Okay, okay, I know what you’re thinking already – why is a website that deals with hard rocky and heavy metal news and reviews posting an article on the soothing, gentle strains of Florence and the Machine? Well, two reasons mainly. One, because we can. Two, because the vast majority of rockers and metalheads in this world aren’t opposed to other forms of music. If somebody tells you that they listen to nothing but metal from the moment they wake up to the moment they go to sleep, I would take their claim with a MASSIVE pinch of salt. To paraphrase comedian Steve Hughes, ‘If you listen to Slayer for eight hours every day, you need something to relax to in the afternoon.’ For some, Florence and the Machine are that method of getting away from the world and taking things down a notch.
But what of How Big, How Blue, How Beautiful then? So often in the metal world the third album is the biggie, the one that makes or breaks. In the cases of Iron Maiden, Metallica and the aforementioned Slayer, it worked fairly well. Here however, it’s still a case of Florence and the Machine trying to top 2009’s astonishing debut Lungs, which sent Miss Welch and her merry band into the stratosphere from the off and wasn’t really matched in quality by follow-up record Ceremonials which had an air of tiredness about it, the group having gone from touring into recording into touring again. This time there’s been a good couple of years in between and it’s worked a treat; Florence sounds refreshed and re-energised and the songs have a lot more punch, from the brass input on the title track to the strong, indie drive on ‘What Kind of Man’. As with the previous records, it’s a perfect summer soundtrack album best suited to a garden party with a barbecue, the sun, copious amounts of Pimms and great company, not least during ‘Delilah’ which goes from slow intro to upbeat tempo and is the strongest of Welch’s vocal performances ion the record, which isn’t the biggest of accolades as she sounds stunning on every song, but more-so here.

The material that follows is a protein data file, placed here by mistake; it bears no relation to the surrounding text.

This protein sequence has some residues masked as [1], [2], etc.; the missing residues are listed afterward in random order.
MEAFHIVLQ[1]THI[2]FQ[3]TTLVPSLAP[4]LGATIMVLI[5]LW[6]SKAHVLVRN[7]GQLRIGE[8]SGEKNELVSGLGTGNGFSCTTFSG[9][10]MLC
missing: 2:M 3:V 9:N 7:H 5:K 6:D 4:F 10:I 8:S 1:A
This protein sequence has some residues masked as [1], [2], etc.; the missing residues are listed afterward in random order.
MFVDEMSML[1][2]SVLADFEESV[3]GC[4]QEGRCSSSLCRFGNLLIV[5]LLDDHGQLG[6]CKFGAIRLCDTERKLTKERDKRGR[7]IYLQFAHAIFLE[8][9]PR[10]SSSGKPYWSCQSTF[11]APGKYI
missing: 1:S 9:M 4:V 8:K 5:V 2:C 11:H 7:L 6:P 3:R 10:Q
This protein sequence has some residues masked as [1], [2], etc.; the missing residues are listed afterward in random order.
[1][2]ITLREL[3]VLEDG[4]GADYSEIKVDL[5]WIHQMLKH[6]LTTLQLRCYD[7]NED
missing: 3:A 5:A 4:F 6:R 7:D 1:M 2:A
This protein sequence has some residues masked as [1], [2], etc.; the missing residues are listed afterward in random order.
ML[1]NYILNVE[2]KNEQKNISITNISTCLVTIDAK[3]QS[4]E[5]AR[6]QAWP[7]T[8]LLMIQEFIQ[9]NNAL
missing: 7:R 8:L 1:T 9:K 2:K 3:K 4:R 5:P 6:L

As somebody who adored the first album (no, really), How Big, How Blue, How Beautiful still isn’t quite matching the quality of Lungs, personally, but it’s got a damn sight closer than Ceremonials did and it’s still as beautifully crafted as the others. Heavy it isn’t and it will never be, but for an album to take away the worries of the day and unwind, this could well be on repeat until the autumn rolls in again.
Christopher Lloyd Hayden
Ship to Wreck
What Kind of Man
How Big, How Blue, How Beautiful
Queen of Peace
Various Storms and Saints
Long & Lost